When parents get a divorce in Maryland, one may have to pay child support to the other. In general, income and child-related expenses such as health care are part of the calculation for support payments. Both courts and parents may be flexible in taking various factors into account.
With the passage of the Tax Cuts and Jobs Act, child support is no longer a factor in taxes. However, the custodial parent can usually claim their kid as a dependent on taxes. Some parents may want to share this ability. If they only have one child, parents could take turns claiming the dependent on alternate years. Parents who have more than one child may agree to split the claimed dependencies. Divorced parents may want to work with a tax advisor on these issues.
Parents should keep in mind that child support payments are subject to modification. A parent may become disabled or have a change in income that could mean a change in support is necessary. However, parents must go back to court to request this modification. It's important to note that child support is prioritized over spousal support. If child support payments are lowered, spousal support will usually follow suit.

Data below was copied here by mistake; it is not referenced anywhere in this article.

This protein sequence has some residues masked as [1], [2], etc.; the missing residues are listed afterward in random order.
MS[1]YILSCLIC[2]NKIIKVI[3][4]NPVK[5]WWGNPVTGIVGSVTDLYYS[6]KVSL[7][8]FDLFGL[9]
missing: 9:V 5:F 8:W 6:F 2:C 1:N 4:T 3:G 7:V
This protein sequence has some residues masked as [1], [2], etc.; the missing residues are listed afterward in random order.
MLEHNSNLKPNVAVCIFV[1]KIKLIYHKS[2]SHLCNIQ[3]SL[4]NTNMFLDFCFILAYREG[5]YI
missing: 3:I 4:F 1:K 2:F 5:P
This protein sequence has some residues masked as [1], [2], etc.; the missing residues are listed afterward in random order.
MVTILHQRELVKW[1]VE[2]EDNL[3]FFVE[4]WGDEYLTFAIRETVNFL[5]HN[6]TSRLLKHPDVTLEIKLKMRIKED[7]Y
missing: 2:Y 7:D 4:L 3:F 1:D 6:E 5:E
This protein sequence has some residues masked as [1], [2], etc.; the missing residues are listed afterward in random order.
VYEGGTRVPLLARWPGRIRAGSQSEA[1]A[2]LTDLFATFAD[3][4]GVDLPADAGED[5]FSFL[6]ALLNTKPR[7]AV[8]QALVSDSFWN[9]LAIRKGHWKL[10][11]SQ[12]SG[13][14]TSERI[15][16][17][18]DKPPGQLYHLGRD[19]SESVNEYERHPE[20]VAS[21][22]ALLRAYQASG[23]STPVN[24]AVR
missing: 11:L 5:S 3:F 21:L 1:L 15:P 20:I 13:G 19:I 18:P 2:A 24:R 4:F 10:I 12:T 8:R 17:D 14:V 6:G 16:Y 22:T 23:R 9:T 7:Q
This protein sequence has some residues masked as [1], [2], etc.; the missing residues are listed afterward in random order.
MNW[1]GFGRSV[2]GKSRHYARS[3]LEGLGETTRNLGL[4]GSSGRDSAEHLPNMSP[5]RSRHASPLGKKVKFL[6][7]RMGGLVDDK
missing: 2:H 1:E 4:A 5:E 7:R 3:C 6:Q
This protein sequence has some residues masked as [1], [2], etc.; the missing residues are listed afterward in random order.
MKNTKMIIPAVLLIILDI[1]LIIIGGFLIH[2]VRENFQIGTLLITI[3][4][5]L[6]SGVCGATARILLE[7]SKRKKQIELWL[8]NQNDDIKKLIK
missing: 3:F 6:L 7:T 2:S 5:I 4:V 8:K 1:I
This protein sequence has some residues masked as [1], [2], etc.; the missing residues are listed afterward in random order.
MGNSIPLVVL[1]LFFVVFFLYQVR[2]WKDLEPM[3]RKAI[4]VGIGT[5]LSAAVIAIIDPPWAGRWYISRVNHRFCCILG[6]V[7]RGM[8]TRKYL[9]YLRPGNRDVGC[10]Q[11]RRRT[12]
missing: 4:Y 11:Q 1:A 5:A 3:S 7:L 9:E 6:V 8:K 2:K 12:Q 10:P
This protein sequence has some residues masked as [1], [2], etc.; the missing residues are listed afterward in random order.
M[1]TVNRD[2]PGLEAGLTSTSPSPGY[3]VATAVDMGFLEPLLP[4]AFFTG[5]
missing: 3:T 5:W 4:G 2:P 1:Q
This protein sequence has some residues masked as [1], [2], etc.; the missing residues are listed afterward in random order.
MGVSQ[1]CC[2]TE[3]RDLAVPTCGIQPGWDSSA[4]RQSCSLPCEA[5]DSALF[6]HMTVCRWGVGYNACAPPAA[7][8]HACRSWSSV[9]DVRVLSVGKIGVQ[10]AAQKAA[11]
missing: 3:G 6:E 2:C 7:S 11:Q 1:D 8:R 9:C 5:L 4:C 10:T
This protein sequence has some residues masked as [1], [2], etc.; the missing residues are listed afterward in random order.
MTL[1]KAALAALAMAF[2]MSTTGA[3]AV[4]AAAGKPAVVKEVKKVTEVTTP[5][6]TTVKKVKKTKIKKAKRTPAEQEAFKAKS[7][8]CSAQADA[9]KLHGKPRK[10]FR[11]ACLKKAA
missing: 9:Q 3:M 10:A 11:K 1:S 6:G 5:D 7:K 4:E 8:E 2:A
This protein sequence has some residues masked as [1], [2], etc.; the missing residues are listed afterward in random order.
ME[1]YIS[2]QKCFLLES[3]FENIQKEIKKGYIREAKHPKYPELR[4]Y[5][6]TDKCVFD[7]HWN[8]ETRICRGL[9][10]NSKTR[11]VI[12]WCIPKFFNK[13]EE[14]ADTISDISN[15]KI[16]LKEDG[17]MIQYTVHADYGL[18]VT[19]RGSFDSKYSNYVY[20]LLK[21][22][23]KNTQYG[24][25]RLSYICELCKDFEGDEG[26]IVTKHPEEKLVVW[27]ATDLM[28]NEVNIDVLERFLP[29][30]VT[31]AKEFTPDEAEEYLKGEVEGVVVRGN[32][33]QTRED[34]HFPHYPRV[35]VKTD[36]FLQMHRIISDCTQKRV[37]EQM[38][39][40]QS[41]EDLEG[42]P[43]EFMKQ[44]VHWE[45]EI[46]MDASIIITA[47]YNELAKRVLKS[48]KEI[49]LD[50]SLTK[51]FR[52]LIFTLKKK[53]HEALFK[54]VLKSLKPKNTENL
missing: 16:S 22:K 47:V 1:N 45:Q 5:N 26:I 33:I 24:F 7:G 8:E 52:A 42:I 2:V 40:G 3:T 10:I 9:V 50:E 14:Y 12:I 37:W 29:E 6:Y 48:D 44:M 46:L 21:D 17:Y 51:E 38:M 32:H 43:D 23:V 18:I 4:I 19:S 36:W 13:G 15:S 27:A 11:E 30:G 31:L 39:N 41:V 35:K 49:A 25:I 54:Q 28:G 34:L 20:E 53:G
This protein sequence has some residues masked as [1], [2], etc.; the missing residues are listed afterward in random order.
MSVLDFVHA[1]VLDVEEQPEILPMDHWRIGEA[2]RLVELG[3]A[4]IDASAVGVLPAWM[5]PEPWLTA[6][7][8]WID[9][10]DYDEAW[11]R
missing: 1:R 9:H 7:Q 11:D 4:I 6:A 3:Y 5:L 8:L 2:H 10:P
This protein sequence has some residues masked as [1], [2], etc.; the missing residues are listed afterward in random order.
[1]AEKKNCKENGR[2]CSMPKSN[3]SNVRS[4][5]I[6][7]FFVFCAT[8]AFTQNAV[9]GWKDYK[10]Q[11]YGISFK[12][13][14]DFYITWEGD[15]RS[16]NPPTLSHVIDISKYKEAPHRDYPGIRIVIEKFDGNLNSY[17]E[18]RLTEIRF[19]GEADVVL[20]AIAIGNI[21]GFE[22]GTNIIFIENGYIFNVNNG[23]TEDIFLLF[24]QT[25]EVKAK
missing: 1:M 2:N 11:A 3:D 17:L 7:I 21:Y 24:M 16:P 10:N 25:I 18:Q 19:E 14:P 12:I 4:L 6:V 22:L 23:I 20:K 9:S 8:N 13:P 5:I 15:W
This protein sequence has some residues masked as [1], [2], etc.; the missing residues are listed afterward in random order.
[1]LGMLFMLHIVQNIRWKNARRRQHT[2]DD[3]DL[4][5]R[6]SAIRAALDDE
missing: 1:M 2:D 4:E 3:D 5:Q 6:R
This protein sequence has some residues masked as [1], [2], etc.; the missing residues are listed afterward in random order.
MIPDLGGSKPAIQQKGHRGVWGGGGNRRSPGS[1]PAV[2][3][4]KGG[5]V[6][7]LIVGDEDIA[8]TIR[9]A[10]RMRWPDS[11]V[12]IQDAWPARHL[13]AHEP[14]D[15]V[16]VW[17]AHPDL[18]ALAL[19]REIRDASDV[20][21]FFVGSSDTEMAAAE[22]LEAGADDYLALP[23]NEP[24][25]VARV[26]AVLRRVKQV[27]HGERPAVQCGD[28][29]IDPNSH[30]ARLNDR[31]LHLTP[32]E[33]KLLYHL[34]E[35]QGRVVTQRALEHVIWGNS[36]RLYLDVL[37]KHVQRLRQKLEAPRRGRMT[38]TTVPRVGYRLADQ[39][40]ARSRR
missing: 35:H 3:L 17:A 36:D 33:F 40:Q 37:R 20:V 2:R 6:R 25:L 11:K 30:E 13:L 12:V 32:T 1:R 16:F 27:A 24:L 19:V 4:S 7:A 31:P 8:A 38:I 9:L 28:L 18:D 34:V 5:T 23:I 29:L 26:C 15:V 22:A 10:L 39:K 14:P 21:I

Child support is normally paid by the noncustodial parent. However, the custodial parent is not allowed to deny the noncustodial parent access to the children if they don't get their support payments. Parents who are struggling to collect child support and have a formal legal agreement in place may be able to get assistance from the local child support enforcement office. Parents who need a modification should not delay in seeking it since such an action is not retroactive. A family law attorney could help custodial and noncustodial parents with both of these processes.